David Brown: Yeah. So, like I said earlier, it's sort of a big, I think it's an oversimplification to just designate things as litigation and transactional. There are certainly things that I do that can involve the litigation team, and at the same time, there's things that litigators do that they have to get the transactional team on.

So I particularly work in the mergers and acquisitions and capital markets practice. We abbreviate it MACM at Vinson & Elkins. There are other transactional practices that are not MACM. For example, there's the fund formations practice, there's real estate transactions, intellectual property and tech transactions, there's a group focused solely on energy, there's tax transaction, there's also tax controversy, which is litigation but there's tax transactions, there's employment aspects of transactional work.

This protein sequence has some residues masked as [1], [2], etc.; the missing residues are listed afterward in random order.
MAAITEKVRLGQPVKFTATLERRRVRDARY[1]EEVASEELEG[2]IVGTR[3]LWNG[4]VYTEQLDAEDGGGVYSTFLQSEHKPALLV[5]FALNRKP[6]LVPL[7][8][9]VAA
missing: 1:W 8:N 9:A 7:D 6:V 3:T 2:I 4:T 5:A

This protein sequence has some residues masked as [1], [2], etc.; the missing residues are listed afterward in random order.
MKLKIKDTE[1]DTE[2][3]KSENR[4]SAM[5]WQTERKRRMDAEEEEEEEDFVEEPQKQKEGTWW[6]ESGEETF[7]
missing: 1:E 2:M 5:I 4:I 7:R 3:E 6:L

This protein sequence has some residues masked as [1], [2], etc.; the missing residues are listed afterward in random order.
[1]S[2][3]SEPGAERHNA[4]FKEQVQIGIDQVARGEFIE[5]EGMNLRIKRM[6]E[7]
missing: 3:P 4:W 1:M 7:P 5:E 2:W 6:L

So when you say like transactions, like there's a lot, there's like a whole bunch of different subgroups of transactional stuff. The corporate governance, another big one. And same with litigation. Like when you say litigation, okay, well, there's employment litigation, there's complex commercial litigation, there's antitrust litigation, there's tax controversy. And they're all very interconnected.

So what I do as an M&A attorney, mergers and acquisitions attorney, is at a high level what in a capital markets attorney is. From a capital markets perspective, if a company wants to issue debt, or if a company wants to issue equity, it has to comply with a whole bunch of rules to do that. And that's sort of what I help the company do at the end of the day.